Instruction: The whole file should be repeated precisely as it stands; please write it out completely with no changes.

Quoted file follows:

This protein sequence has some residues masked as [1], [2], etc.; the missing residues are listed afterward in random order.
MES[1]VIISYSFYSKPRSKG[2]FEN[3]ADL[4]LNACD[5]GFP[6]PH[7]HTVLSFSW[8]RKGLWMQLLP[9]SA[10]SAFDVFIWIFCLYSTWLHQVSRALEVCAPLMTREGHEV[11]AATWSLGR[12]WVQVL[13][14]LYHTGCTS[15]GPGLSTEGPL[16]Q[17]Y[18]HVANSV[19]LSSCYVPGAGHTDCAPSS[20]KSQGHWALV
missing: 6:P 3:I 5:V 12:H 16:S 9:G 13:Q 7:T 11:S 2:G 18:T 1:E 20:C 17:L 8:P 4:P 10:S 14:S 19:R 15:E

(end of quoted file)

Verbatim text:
This protein sequence has some residues masked as [1], [2], etc.; the missing residues are listed afterward in random order.
MES[1]VIISYSFYSKPRSKG[2]FEN[3]ADL[4]LNACD[5]GFP[6]PH[7]HTVLSFSW[8]RKGLWMQLLP[9]SA[10]SAFDVFIWIFCLYSTWLHQVSRALEVCAPLMTREGHEV[11]AATWSLGR[12]WVQVL[13][14]LYHTGCTS[15]GPGLSTEGPL[16]Q[17]Y[18]HVANSV[19]LSSCYVPGAGHTDCAPSS[20]KSQGHWALV
missing: 6:P 3:I 5:V 12:H 16:S 9:G 13:Q 7:T 11:S 2:G 18:T 1:E 20:C 17:L 8:P 4:P 10:S 14:S 19:R 15:E